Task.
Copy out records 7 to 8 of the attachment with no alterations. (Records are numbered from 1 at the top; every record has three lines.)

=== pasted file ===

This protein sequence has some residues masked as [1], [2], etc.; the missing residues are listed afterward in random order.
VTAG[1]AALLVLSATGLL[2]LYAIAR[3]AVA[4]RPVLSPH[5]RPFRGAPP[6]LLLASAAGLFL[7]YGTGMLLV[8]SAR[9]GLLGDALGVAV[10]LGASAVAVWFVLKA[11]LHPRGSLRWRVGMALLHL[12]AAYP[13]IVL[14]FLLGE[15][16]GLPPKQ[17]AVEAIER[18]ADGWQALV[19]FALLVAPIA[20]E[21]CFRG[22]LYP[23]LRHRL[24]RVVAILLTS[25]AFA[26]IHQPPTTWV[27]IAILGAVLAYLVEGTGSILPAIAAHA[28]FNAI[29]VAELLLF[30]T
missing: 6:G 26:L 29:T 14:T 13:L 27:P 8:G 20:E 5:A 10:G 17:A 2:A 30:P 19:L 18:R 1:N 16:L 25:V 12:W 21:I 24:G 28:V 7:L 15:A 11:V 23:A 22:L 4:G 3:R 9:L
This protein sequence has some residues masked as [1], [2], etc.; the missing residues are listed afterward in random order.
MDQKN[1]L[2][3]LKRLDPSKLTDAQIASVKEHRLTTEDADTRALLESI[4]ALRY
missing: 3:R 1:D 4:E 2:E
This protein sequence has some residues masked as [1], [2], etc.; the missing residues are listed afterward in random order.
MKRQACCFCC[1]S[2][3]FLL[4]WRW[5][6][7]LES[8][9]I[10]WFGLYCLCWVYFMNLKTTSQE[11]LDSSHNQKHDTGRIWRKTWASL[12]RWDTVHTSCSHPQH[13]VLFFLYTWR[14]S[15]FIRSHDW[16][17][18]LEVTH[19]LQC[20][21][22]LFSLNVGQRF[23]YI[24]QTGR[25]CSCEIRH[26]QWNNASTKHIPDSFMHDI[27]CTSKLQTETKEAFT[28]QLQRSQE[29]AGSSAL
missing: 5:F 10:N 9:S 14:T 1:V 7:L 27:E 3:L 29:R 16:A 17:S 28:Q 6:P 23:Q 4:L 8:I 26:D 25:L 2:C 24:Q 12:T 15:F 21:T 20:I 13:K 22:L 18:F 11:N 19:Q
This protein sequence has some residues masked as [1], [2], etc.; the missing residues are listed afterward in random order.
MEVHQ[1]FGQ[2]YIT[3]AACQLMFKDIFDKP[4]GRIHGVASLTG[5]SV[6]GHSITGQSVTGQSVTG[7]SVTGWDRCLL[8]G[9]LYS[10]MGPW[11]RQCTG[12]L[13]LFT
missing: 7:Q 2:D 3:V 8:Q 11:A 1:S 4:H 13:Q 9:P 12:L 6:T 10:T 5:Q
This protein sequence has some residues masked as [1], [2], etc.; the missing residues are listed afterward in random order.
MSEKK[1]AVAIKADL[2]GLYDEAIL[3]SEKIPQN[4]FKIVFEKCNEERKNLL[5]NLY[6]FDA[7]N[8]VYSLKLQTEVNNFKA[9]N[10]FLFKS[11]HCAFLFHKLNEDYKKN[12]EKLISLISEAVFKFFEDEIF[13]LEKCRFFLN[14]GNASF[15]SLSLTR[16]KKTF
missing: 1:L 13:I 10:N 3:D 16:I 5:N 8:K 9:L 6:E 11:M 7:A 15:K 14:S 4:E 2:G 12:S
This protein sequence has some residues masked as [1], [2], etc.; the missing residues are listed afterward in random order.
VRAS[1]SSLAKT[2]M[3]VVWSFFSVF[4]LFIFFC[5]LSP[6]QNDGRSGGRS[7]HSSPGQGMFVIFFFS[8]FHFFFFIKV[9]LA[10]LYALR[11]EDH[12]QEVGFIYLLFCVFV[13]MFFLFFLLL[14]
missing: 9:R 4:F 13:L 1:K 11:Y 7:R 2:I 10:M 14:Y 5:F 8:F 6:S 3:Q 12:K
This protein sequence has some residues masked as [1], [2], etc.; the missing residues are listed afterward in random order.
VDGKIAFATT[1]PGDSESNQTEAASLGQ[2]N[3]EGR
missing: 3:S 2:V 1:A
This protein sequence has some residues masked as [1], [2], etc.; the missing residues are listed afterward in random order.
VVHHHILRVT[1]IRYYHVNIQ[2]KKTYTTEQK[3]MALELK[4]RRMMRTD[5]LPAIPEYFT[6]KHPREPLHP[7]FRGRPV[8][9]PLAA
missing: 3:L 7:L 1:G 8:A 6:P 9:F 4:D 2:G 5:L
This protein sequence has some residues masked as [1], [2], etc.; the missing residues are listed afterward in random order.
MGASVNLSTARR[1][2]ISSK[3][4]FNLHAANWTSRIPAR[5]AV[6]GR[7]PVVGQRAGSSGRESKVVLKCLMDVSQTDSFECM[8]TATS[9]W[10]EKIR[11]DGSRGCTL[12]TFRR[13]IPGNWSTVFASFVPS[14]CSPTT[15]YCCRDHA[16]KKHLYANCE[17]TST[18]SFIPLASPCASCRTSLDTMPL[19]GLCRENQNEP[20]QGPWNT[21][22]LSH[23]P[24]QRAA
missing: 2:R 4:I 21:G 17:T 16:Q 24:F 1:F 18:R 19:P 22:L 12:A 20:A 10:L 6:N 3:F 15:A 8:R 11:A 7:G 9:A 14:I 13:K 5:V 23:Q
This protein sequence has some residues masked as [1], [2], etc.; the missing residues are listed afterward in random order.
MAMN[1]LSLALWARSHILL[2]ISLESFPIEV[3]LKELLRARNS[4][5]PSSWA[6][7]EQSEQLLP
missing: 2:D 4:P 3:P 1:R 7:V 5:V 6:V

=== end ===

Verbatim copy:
This protein sequence has some residues masked as [1], [2], etc.; the missing residues are listed afterward in random order.
VDGKIAFATT[1]PGDSESNQTEAASLGQ[2]N[3]EGR
missing: 3:S 2:V 1:A
This protein sequence has some residues masked as [1], [2], etc.; the missing residues are listed afterward in random order.
VVHHHILRVT[1]IRYYHVNIQ[2]KKTYTTEQK[3]MALELK[4]RRMMRTD[5]LPAIPEYFT[6]KHPREPLHP[7]FRGRPV[8][9]PLAA
missing: 3:L 7:L 1:G 8:A 6:P 9:F 4:D 2:G 5:L